Talking About Teens' First OB/GYN Visit


In the May 2006 issue of Obstetrics & Gynecology, the American College of Obstetricians and Gynecologists (ACOG) reaffirmed its recommendation that teenage girls first visit an OB/GYN between the ages of 13 and 15.

In the May 2006 issue of Obstetrics & Gynecology, the American College of Obstetricians and Gynecologists (ACOG) reaffirmed its recommendation that teenage girls first visit an OB/GYN between the ages of 13 and 15. Here, Dr. Laufer talks about this recommendation, as well as confidentiality concerns and the gynecologic exam.

Why did ACOG decide to take a new look at teen girls' first OB/GYN visits?
In the past, ACOG has recommended that 13- to 15-year-old women see a gynecologist, but gynecologists weren't seeing a large number of girls when they were that young. So ACOG reiterated the importance of this timetable and more clearly defined the goals of a young woman's first reproductive health care visit.

What is the purpose of this visit?
We want teens to establish a relationship with a gynecologist for their future reproductive health care. This lets the gynecologist address issues that may not be addressed by a teen's primary care provider and helps ensure that a young woman knows where to turn for information and care relating to pelvic pain, irregular periods, sexually transmitted diseases, contraception and other issues.

Why can't a primary care physician (PCP) address gynecological concerns?
In an ideal world, all gynecological issues would be addressed by a teen's PCP. Some pediatricians are excellent at addressing these issues, and Children's has specialty services for teens in the Adolescent Medicine Practice.. But in many communities, patients' needs are not being met. So ACOG views this as an opportunity for 13- to 15 year-olds to establish a relationship with a physician who is specifically interested in the gynecologic health of young women. It's important to note that the reproductive health care visit does not replace routine visits with the patient's PCP. Rather, this visit will complement the primary care provider's visit.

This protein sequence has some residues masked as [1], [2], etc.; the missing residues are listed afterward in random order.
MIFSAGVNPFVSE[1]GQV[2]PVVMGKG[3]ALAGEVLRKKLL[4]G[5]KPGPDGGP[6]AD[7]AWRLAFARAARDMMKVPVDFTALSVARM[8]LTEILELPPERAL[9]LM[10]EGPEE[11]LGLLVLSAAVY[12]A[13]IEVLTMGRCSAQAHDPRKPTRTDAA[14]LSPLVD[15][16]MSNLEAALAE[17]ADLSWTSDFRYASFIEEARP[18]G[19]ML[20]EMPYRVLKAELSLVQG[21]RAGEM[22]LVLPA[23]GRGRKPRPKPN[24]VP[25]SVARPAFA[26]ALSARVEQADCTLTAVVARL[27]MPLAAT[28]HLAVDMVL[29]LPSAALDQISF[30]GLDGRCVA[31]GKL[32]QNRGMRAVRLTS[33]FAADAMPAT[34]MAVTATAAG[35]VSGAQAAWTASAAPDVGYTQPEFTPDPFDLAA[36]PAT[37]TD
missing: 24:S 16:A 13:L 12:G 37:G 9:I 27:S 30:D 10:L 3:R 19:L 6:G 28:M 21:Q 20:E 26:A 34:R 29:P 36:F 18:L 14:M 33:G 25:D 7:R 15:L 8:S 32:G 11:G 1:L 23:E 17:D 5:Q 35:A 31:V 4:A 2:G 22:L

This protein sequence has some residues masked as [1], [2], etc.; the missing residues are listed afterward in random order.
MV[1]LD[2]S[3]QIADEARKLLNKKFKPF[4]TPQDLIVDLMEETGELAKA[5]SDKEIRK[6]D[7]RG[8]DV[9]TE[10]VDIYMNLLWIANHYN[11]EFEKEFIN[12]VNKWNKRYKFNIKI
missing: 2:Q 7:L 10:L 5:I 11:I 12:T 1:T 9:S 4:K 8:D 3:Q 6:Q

What happens at the first OB/GYN visit?
The first visit is educational. We discuss a girl's lifestyle and health habits, including nutrition, exercise, social activities, smoking, medications and use of other substances. We also take a menstrual, reproductive and family history. Family history is very important, since there are, unfortunately, some medical conditions that are genetically-based, such as polycystic ovarian syndrome, endometriosis and breast and ovarian cancer. But there are things young women can be doing to try and avoid these conditions and help improve their long-term health.

Does the first OB/GYN visit involve a physical exam?
The initial reproductive health visit doesn't typically involve a pelvic exam, but if a girl is having abdominal pain, for example, or if there are concerns she could have a mass or tumor, then she may need a physical exam or further gynecologic assessment, such as an ultrasound. Similarly, concerns about vaginal discharge, menstrual cramps or need for contraception would prompt a physical examination.

What advice do you have for girls who are nervous about their first visit?
The most important things she should realize are that she doesn't have to feel uncomfortable and that the visit is meant to help educate her. Most adult women have a long-term, trusting relationship with their gynecologist and this visit will help establish that relationship at an earlier age.

Are these visits confidential?
How are parents involved? It is important to establish trust and the idea of confidentiality at the first and all other health care visits. For all reproductive health care visits, we like to meet with the parents or guardians and the young woman at the same time. Then we like to meet with the teenager alone to hear her concerns and get together again with her parents at the end of the visit for summarization and to make a health plan. Ideally, we establish a confidential relationship with limits that are clear to both the teen and her parent(s). We want to let the young woman know that what she discusses with her gynecologist can be confidential if she chooses it to be. The visit is about making sure she feels comfortable and letting her parents know we all have the same goals: to ensure their daughter is healthy, stays healthy and is acting responsibly.

How does a teen and/or her parent find a gynecologist?
There are several ways, including self- referral, through their PCP or through the family's health insurance network. Before making an appointment, families should ask the gynecologist's office if they have experience providing teen reproductive health education visits and whether they have a particular gynecologist with teen training.

Where can young women or parents find more information?
The Center for Young Women's Health at Children's has a great Web site, with a lot of helpful information on young women's health and preventive health care, including gynecologic exams.


Surgeon Marc Laufer, MD is chief of the Division of Gynecology, and co-director of the Center for Young Women's Health.

Reprinted with permission. Pediatric Views February 2006. A publication for pediatric caregivers from Children's Hospital Boston.

©2006 Children's Hospital Boston. All rights reserved.

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